Bahraini society is currently horizontally fragmented between its Sunni and Shiite members. In Kuwait, where citizens have enjoyed better-established freedoms, its peaceful political movement dwindled after the state rejected and clamped down on the movement in 2011. The movement's demands frightened Kuwait’s political and business elite; however, it simultaneously raised important questions regarding lackluster development and administration, the spread of corruption, and necessity of providing greater freedoms — including the establishment of parties. Kuwaiti youth movements also called for Kuwait to transition to rule by a prime minister elected through party competition following constitutional reform. In response, activists were jailed, and verdicts were issued against hundreds of young people. Some of those prosecuted have fled Kuwait, others are waiting for their sentences, and yet others are currently serving time in prison. Nevertheless, Kuwaiti advocating has continued. In April 2016, a union strike shook oil manufacturing in Kuwait. A total of 18,000 laborers and employees participated in the strike after Kuwaiti workers’ rights and gains were reduced due to the oil price crisis. Any political solution to the crisis in Bahrain and the contradictions in Kuwait proposed and developed by government leadership will create two models that are more progressive in terms of rights and policies. This is what is expected by the two countries' societies, both of which are highly aware and have significant civil experience. As of yet, neither country has moved towards developing this type of political solution.
This new Gulf climate has left everyone in a regional and local bind. Egypt’s role has regressed despite massive Saudi support, exceeding tens of billions of dollars since the Sisi-led coup in 2013. Similarly, many Arab countries have become failed states as a result of dictatorship and corruption – all within the context of the regional weapons proliferation. Prior to 2011, it was sufficient for Gulf and other Arab leaders to solve domestic and regional problems through a a few telephone calls that could easily dissipate intra-regional differences. Today, conflict prompts war and harsh laws against opponents and critics. In the past, Gulf countries never had to fence themselves in, as Saudi Arabia is now doing along its borders with Iraq and Yemen. These new fences are proof of a lack of conviction regarding the possibility of real solutions to chronic regional problems; instead, the fences and walls create harsh contradictions both domestically and externally.
Another example: in the past, an understanding between Lebanon, Syria, and Saudi Arabia stabilized Lebanon and ended the country's civil war. Today, Saudi Arabia has declared Hezbollah a terrorist organization and has halted any support to the Lebanese army. Meanwhile, the war in Syria is nearing its sixth year. Oil prices, which used to rouse optimism in the region, now suggest—according to numerous reports and studies—that they that will not return to levels seen in 2015 for many years. The oil price crisis is now presenting the additional issue of the economic and political transitions of rentier states.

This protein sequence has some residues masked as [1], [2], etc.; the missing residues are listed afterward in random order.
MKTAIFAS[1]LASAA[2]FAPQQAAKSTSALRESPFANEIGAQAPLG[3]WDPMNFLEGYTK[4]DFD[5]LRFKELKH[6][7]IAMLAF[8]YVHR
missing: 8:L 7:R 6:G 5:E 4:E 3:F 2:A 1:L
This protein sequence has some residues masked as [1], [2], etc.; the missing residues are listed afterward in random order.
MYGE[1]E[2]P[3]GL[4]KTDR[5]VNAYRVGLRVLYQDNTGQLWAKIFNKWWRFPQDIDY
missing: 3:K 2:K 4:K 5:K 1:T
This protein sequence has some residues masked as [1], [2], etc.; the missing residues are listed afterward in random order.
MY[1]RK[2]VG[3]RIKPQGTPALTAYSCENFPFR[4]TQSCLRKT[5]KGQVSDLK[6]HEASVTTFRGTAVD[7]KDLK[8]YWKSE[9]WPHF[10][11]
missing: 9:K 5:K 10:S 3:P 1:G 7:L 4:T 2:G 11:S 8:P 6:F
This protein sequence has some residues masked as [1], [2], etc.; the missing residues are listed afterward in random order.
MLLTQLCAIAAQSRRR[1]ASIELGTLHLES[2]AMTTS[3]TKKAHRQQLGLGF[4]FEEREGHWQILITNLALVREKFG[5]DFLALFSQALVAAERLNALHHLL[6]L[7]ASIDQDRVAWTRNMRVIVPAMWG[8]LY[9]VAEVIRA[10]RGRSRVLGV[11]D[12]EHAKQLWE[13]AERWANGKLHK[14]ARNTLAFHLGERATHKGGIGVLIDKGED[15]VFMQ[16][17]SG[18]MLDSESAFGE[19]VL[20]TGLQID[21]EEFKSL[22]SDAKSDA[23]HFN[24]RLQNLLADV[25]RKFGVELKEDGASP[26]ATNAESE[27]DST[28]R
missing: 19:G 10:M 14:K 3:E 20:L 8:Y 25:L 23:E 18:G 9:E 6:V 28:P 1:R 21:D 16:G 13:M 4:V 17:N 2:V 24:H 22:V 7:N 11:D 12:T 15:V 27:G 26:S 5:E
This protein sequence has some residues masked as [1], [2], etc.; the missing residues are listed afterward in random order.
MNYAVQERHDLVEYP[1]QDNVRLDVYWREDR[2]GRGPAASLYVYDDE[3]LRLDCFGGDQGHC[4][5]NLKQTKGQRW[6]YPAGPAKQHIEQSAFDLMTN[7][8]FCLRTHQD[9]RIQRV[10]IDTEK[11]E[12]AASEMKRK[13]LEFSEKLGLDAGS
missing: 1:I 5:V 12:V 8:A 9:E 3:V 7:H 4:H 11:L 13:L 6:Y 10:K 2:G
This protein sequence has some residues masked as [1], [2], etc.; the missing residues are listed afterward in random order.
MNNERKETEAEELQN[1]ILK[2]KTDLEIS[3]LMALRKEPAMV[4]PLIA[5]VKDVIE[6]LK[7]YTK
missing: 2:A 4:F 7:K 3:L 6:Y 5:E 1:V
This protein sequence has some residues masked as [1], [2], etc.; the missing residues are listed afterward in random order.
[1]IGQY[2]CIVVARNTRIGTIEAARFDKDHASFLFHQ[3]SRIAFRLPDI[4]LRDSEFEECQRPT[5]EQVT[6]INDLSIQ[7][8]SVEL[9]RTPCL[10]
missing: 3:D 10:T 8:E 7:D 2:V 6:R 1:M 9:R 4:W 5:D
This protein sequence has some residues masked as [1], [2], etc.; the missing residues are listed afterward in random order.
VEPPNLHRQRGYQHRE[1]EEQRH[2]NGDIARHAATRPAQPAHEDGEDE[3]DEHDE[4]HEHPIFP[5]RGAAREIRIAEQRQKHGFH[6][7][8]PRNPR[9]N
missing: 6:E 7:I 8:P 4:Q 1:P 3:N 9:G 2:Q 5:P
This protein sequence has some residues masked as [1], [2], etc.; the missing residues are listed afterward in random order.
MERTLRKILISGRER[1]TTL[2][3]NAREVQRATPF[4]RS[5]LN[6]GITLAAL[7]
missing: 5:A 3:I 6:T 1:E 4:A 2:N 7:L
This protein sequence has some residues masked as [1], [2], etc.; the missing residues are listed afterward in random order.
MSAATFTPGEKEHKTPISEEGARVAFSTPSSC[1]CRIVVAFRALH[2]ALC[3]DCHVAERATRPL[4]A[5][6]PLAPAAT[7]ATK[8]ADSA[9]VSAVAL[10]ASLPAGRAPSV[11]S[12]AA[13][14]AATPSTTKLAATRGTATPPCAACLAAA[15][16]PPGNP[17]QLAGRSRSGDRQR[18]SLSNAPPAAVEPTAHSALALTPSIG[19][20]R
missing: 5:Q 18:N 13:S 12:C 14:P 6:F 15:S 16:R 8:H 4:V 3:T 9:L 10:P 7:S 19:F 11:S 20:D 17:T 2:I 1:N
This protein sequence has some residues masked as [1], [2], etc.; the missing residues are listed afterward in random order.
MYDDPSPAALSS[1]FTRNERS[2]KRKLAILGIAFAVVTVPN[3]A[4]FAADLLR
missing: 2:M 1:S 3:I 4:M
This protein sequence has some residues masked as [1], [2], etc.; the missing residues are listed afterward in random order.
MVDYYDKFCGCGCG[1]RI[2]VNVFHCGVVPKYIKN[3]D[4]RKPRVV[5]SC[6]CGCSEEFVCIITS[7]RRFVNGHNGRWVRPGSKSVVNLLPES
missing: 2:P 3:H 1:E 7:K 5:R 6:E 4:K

With the absence of regionally negotiated peace, the present wars in the Gulf, regardless of proposed justifications, may end with partial victories or major disappointments. Even military victory can sometimes come with political defeat due to the war’s cost and the damages of attrition. The Yemen war is a prime example. The conflict itself is rife with contradictions, the most important of which being al-Qaeda’s control of Southern Yemen and its creation of a state that resembles the state structure of ISIS. Similarly complicated is the prospective growth of the Southern Movement at the expense of future unity between the North and South. It is likely that in such a climate, Saudi Arabia felt the need to execute al-Qaeda members and Saudi Shiite leaders. But execution as a punishment for political violence, terrorism, or severe opposition in both Iran—highest in the world—and Saudi Arabia only feeds the conflicts and creates a foundation for increased radicalism on all sides. In the foreseeable future, the result will likely be a mix of balance and imbalance, gains and losses.
These manifold conflicts, hidden and overt, demonstrate that the Iranian-Gulf conflict is only one aspect of the current state of the Arab world. Based on Saudi Arabia’s vision for regional stability, its attempts to build a major Islamic coalition comprised of Egypt, Sudan, Pakistan, and other Islamic countries are filled with positive aspects; however, even if this approach is realistically the only viable measure to move forward, these allied states are themselves unstable, especially due to their negative human rights record. Egypt specifically faces the threat of activity against its government in the context of an absence of even the bare minimum of human rights. If the lack of freedoms in these states continue, the region will face additional militarization and confrontation between security states that fear change and their peoples who are working to build more open and balanced societies. This dialectic between violence and peace, the security state and the democratic state, will not leave the Arab world. And it will ultimately be one of the reasons behind the Arab countries' inability to shut the door on Iran’s regional involvement.
Part of the regional struggle has transformed into an Iranian-Arab conflict, but the deeper Arab crisis is reflected in a political climate that helps pave the way for external interference and side conflicts, regardless of origin. The Shiite-Sunni struggle erupted within this framework, but Shiites will not disappear off the map, and neither will Sunnis exit the equation. Over time, the conflict can only lead to compromises – compromises not only in terms of Iran, but also on the rights of Shiites and Sunnis as citizens of countries that extend over their membership of sects, tribes, or regional groupings. Future compromises will focus on the contradiction between open and closed societies, as well as political guarantees for the voiceless. Undoubtedly, everything in the future will return to the essential question behind the 2011 Arab Spring: the place of participation, expression, freedoms, legal guarantees, justice, the marginalized, assemblies, parliaments, elections, and the free economy in nations that should be open to everyone.
Dr. Shafeeq Ghabra is a professor of Political Science at Kuwait University. This article was originally published on the Fikra website.